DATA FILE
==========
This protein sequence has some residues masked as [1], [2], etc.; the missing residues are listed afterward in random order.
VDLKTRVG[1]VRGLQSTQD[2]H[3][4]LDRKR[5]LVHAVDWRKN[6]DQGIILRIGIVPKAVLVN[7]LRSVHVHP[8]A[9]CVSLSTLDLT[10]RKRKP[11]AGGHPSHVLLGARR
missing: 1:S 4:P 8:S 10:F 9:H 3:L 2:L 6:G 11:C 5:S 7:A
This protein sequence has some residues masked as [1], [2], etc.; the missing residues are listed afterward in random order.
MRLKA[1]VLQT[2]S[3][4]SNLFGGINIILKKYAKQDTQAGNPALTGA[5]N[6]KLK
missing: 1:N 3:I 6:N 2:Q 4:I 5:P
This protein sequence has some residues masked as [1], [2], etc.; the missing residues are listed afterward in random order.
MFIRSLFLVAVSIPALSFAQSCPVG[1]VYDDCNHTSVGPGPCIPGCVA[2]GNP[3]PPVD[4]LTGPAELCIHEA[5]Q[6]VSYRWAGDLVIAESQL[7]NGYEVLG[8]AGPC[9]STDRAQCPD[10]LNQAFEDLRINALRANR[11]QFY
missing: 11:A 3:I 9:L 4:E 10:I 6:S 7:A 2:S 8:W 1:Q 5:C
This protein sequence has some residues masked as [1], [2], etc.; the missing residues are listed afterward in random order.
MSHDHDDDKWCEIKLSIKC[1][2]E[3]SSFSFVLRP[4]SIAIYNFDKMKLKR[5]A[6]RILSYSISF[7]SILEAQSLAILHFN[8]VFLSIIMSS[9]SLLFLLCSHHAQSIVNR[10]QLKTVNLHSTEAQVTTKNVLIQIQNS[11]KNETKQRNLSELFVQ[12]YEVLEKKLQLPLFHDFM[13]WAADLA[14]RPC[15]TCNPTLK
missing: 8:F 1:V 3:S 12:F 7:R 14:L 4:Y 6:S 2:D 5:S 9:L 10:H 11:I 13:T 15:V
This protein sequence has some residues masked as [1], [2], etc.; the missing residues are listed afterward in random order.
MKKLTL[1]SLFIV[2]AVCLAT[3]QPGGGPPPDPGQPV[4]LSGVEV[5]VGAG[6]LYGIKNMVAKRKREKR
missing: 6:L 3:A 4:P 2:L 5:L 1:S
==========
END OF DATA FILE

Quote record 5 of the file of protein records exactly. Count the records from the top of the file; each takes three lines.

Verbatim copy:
This protein sequence has some residues masked as [1], [2], etc.; the missing residues are listed afterward in random order.
MKKLTL[1]SLFIV[2]AVCLAT[3]QPGGGPPPDPGQPV[4]LSGVEV[5]VGAG[6]LYGIKNMVAKRKREKR
missing: 6:L 3:A 4:P 2:L 5:L 1:S